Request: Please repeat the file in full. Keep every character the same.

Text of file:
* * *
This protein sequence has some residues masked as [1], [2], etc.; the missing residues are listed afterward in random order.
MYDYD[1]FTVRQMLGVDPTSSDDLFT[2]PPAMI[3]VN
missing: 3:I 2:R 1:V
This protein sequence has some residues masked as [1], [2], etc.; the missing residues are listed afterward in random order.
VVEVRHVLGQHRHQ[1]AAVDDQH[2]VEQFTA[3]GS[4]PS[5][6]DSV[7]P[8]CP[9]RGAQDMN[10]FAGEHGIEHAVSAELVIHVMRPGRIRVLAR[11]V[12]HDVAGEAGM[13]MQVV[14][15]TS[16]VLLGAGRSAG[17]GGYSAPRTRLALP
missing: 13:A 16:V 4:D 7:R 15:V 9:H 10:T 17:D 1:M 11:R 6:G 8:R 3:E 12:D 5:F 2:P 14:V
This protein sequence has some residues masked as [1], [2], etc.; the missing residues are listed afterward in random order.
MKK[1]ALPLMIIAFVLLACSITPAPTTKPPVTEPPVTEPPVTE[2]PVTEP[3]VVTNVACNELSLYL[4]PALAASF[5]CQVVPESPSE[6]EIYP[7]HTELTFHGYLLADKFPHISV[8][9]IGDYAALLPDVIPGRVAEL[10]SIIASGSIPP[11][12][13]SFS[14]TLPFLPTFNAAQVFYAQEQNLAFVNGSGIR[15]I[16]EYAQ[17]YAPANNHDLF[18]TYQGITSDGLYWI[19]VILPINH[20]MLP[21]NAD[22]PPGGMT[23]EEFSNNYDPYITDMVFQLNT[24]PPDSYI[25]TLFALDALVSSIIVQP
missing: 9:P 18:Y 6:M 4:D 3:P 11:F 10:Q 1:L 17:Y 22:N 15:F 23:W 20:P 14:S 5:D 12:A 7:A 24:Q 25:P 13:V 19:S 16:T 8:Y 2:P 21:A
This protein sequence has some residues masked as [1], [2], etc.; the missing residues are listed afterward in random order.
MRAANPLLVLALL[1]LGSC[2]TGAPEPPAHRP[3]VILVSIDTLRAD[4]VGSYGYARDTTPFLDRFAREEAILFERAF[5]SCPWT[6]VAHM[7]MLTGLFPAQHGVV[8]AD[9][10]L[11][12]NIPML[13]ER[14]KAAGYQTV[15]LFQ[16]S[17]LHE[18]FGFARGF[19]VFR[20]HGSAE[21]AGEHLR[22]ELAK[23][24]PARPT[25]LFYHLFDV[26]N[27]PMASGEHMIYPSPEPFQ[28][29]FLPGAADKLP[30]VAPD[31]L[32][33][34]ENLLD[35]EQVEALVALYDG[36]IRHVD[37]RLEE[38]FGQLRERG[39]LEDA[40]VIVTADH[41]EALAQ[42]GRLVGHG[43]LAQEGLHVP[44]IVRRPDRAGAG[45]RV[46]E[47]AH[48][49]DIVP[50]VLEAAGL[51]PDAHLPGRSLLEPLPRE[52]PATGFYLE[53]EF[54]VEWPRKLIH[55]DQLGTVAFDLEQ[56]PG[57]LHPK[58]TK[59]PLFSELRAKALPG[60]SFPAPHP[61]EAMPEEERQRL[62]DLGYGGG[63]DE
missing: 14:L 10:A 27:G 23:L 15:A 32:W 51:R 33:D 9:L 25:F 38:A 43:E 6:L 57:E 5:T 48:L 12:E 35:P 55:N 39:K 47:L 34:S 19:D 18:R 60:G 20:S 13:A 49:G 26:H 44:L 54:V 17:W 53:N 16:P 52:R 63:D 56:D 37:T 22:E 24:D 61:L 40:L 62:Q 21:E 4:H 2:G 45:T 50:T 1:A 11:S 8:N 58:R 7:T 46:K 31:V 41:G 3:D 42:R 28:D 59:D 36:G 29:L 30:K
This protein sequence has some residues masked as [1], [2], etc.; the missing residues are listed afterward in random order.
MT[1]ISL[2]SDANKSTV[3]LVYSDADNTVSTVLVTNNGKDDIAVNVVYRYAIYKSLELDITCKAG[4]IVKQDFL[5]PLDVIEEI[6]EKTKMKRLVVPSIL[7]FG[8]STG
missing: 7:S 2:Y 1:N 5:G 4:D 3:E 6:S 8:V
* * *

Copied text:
This protein sequence has some residues masked as [1], [2], etc.; the missing residues are listed afterward in random order.
MYDYD[1]FTVRQMLGVDPTSSDDLFT[2]PPAMI[3]VN
missing: 3:I 2:R 1:V
This protein sequence has some residues masked as [1], [2], etc.; the missing residues are listed afterward in random order.
VVEVRHVLGQHRHQ[1]AAVDDQH[2]VEQFTA[3]GS[4]PS[5][6]DSV[7]P[8]CP[9]RGAQDMN[10]FAGEHGIEHAVSAELVIHVMRPGRIRVLAR[11]V[12]HDVAGEAGM[13]MQVV[14][15]TS[16]VLLGAGRSAG[17]GGYSAPRTRLALP
missing: 13:A 16:V 4:D 7:R 15:V 9:H 10:T 17:D 1:M 11:R 6:G 8:R 3:E 12:D 5:F 2:P 14:V
This protein sequence has some residues masked as [1], [2], etc.; the missing residues are listed afterward in random order.
MKK[1]ALPLMIIAFVLLACSITPAPTTKPPVTEPPVTEPPVTE[2]PVTEP[3]VVTNVACNELSLYL[4]PALAASF[5]CQVVPESPSE[6]EIYP[7]HTELTFHGYLLADKFPHISV[8][9]IGDYAALLPDVIPGRVAEL[10]SIIASGSIPP[11][12][13]SFS[14]TLPFLPTFNAAQVFYAQEQNLAFVNGSGIR[15]I[16]EYAQ[17]YAPANNHDLF[18]TYQGITSDGLYWI[19]VILPINH[20]MLP[21]NAD[22]PPGGMT[23]EEFSNNYDPYITDMVFQLNT[24]PPDSYI[25]TLFALDALVSSIIVQP
missing: 9:P 18:Y 6:M 4:D 3:P 11:F 10:Q 1:L 17:Y 22:N 15:F 23:W 20:P 14:S 5:D 12:A 7:A 24:Q 25:P 13:V 19:S 16:T 8:Y 2:P 21:A
This protein sequence has some residues masked as [1], [2], etc.; the missing residues are listed afterward in random order.
MRAANPLLVLALL[1]LGSC[2]TGAPEPPAHRP[3]VILVSIDTLRAD[4]VGSYGYARDTTPFLDRFAREEAILFERAF[5]SCPWT[6]VAHM[7]MLTGLFPAQHGVV[8]AD[9][10]L[11][12]NIPML[13]ER[14]KAAGYQTV[15]LFQ[16]S[17]LHE[18]FGFARGF[19]VFR[20]HGSAE[21]AGEHLR[22]ELAK[23][24]PARPT[25]LFYHLFDV[26]N[27]PMASGEHMIYPSPEPFQ[28][29]FLPGAADKLP[30]VAPD[31]L[32][33][34]ENLLD[35]EQVEALVALYDG[36]IRHVD[37]RLEE[38]FGQLRERG[39]LEDA[40]VIVTADH[41]EALAQ[42]GRLVGHG[43]LAQEGLHVP[44]IVRRPDRAGAG[45]RV[46]E[47]AH[48][49]DIVP[50]VLEAAGL[51]PDAHLPGRSLLEPLPRE[52]PATGFYLE[53]EF[54]VEWPRKLIH[55]DQLGTVAFDLEQ[56]PG[57]LHPK[58]TK[59]PLFSELRAKALPG[60]SFPAPHP[61]EAMPEEERQRL[62]DLGYGGG[63]DE
missing: 14:L 10:A 27:G 23:L 15:A 32:W 51:R 33:D 9:L 25:F 38:A 43:E 6:L 57:E 5:T 48:L 12:E 35:P 55:N 39:K 47:L 34:S 19:D 18:R 60:G 20:S 13:A 49:G 26:H 44:L 54:V 17:W 53:N 16:P 52:R 63:D 56:D 37:T 22:E 24:D 61:L 40:L 62:Q 21:E 4:H 2:G 45:T 50:T 1:A 11:S 8:N 58:R 7:T 46:K 31:V 41:G 3:D 42:R 28:D 59:D 36:G 29:L 30:K
This protein sequence has some residues masked as [1], [2], etc.; the missing residues are listed afterward in random order.
MT[1]ISL[2]SDANKSTV[3]LVYSDADNTVSTVLVTNNGKDDIAVNVVYRYAIYKSLELDITCKAG[4]IVKQDFL[5]PLDVIEEI[6]EKTKMKRLVVPSIL[7]FG[8]STG
missing: 7:S 2:Y 1:N 5:G 4:D 3:E 6:S 8:V